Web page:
The traditional Christmas goose – once prized for its dark, rich, flavorful meat – is no longer a given for the holidays – at least, not in America.
Thanksgiving is turkey. Easter is ham or lamb. Christmas is usually roast beef, sometimes crab, or ham – or another turkey.
The centerpiece of the Victorian Christmas dinner table, roast goose is still very much a custom in many places in northern Europe. And, of course, it still has its place in lore and literature, particularly “A Christmas Carol.” The 1843 novella by Charles Dickens describes in-depth the excitement over and anticipation for the Cratchit family’s Christmas goose.
“Such a bustle ensued that you might have thought a goose the rarest of all birds; a feathered phenomenon, to which a black swan was a matter of course – and in truth it was something very like it,” he wrote.
When Mrs. Cratchit finally cut into the bird, even Tiny Tim “beat on the table with the handle of his knife, and feebly cried Hurrah.”
Where did that kind of excitement over Christmas goose go?
I asked longtime Outdoors editor Rich Landers, who assured me geese remain prized – often enjoyed in homemade sausage – by hunters throughout the Inland Northwest.
I found mine on the bottom shelf of the freezer section at Rosauers. And it wasn’t cheap. It cost $64.18.
Online, a goose costs even more – $88.50 for 8-10 pounds up to $114 for 16 pounds and up. Another online outfitter I found charged $179 for an 8- to 10-pounder. (That price included shipping.)
My Christmas goose weighed 11.69 pounds and resembled an elongated duck, but much fattier – much, much fattier.
Most of the fat on a goose lies under the skin, not marbled in the meat. During cooking, it melts and bastes the bird, helping to keep it moist.
A wild goose, Landers said, would be less fatty than farm-raised fowl, but might have a gamier flavor. I was dreaming of a succulent and majestic-looking centerpiece with tender and moist meat, something that would make my dinner guests exclaim, “Hurrah!” – and not feebly.
Chef David Blaine, owner of Central Food in Spokane’s Kendall Yards, recommended oyster stuffing and a cassis demi glace sauce.
Branden Moreau, the food service director at Rockwood Retirement Communities and Travis Dickinson, the executive chef at Clover, both said the water bird could benefit from brining. Dickinson emailed a recipe.
“I love goose,” he said. “The trick is that goose is way more like a duck then it is like a turkey.”
He suggested removing the legs, salting them overnight and confiting them in goose or duck fat, then cooking the rest of the body separately.The breast, he said, requires less cooking time than the legs so it doesn’t become dry and “livery.”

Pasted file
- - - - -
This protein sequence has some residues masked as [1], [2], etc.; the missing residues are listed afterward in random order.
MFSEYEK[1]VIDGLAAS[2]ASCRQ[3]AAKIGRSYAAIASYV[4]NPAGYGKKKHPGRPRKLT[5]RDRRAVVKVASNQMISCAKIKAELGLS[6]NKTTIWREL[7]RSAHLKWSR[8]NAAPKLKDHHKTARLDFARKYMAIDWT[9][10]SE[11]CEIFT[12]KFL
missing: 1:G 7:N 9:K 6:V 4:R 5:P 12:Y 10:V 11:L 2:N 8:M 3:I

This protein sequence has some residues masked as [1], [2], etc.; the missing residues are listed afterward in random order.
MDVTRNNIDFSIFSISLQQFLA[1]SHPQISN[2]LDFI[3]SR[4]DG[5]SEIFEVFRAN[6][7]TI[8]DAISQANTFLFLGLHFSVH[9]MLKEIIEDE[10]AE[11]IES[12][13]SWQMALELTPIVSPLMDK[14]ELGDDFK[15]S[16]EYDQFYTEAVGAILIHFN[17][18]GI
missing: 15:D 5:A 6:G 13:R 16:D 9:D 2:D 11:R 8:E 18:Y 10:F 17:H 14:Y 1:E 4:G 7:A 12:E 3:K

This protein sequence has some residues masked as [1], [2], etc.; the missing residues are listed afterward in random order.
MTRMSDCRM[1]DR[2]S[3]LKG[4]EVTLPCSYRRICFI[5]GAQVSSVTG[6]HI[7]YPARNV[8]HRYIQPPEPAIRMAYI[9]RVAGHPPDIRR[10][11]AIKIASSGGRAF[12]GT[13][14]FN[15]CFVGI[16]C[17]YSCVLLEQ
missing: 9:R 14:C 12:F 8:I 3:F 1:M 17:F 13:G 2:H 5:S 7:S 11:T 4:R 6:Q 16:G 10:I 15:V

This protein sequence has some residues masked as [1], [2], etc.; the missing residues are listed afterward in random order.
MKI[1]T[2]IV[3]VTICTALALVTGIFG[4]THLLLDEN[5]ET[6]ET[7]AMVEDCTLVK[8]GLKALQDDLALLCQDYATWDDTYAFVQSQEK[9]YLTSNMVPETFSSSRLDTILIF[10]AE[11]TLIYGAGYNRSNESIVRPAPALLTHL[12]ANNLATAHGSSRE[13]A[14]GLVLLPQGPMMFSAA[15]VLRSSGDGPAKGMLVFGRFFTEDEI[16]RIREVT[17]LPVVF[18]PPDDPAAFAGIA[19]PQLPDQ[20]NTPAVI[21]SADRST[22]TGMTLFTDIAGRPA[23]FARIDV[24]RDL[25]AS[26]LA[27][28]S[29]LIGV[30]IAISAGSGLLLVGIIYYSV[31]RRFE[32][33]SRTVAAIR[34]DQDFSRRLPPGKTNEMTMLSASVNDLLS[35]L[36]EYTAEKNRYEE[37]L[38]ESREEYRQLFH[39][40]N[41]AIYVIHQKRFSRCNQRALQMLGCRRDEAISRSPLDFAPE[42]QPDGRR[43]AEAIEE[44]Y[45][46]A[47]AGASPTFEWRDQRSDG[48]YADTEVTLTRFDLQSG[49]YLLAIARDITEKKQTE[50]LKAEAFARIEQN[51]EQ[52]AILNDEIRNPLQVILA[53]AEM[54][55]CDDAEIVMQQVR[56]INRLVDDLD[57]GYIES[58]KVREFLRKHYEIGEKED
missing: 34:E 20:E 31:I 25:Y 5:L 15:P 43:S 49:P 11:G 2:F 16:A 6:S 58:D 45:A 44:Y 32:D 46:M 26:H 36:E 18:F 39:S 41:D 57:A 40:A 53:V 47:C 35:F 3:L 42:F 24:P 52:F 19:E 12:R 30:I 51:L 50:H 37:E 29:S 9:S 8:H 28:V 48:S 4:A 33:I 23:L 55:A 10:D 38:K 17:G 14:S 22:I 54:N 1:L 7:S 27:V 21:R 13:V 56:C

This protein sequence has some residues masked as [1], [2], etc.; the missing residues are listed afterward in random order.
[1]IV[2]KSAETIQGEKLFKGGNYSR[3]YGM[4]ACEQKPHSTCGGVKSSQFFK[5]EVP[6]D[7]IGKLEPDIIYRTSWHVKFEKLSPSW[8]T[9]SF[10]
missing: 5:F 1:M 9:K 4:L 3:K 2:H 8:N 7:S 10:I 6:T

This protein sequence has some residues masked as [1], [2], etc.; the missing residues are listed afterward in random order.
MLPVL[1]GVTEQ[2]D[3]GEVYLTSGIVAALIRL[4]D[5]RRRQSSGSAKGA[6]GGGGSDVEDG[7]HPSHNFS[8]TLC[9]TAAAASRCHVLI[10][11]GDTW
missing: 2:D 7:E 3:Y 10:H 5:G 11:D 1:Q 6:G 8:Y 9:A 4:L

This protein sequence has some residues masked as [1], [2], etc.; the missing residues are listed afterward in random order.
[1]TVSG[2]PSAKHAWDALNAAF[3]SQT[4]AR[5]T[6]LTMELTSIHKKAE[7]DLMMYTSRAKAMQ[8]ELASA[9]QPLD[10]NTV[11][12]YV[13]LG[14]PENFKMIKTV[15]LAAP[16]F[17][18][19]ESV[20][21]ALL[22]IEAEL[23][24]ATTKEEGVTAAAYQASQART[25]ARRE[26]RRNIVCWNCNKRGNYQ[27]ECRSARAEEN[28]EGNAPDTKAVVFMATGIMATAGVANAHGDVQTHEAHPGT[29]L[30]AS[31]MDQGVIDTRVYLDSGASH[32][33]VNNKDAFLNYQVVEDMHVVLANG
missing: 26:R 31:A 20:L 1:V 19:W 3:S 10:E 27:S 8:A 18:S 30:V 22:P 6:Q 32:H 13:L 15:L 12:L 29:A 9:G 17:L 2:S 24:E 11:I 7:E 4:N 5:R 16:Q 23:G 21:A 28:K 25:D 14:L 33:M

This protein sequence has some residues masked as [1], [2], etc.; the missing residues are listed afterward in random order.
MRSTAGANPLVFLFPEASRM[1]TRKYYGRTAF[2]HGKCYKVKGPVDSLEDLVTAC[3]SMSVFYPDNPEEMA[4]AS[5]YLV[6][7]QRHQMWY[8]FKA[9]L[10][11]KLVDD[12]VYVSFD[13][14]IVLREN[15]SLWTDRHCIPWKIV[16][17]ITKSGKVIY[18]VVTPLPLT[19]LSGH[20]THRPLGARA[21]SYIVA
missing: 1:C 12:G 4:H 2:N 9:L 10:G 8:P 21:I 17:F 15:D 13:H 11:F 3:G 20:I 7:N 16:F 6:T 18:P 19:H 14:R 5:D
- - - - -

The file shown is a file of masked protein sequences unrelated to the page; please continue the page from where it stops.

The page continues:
Goose pairs well with sharp, fruit-based sauces such as apple, cherry or apricot. Prunes would work, too. Moreau recommended figs.
“If you can get your hands on some figs, a fig-pepper chutney-jam-type sauce would be my pick,” he said. “If no figs, gravy or jus from the roast would rock.”
I started to have Dickensian worries about my store-bought water bird.
“Suppose it should not be done enough,” Dickens wrote. “Suppose it should break in turning out. Suppose somebody should have got over the wall of the back-yard, and stolen it … All sorts of horrors were supposed.”
Actually, I really couldn’t picture anyone stealing the thing. Geese have become ghosts of Christmases past.
Bred in ancient Egypt, China and India, domestic geese arrived in America via Europe. Today, California and South Dakota – from which my goose hailed – are the main geese-raising states.
According to the Agricultural Marketing Resource Center, Americans consume about 1/3 pound of duck per person yearly, down from just under 1/2 pound in 1986. Consumption of goose is even less – so much less, it seems, that an exact figure wasn’t given.
My Christmas dinner alone might help boost those numbers.
Your goose is cooked: a quick how-to
Safety first – Salmonellosis can occur if raw goose or raw goose juices contact cooked food or foods that will be consumed raw, such as salad. To prevent this foodborne illness, the U.S. Department of Agriculture recommends cooking whole goose to a minimum internal temperature of 165 degrees as measured using a food thermometer. For more safety tips, visit fsis.usda.gov.
Defrost – A frozen goose requires about two days in the refrigerator to defrost. Allow for another day for the brine, if using. Remove the goose from the fridge or brine an hour before cooking to bring it to room temperature.
All the trimmings – Remove excess fat from the cavity. Cut off wing tips. Rub goose with lemon juice, salt and pepper. Place lemon or orange wedges inside the cavity, along with fresh herbs, garlic and onion, as desired. Tie legs together. To help fat escape, lightly prick skin all over, taking care not to pierce the meat.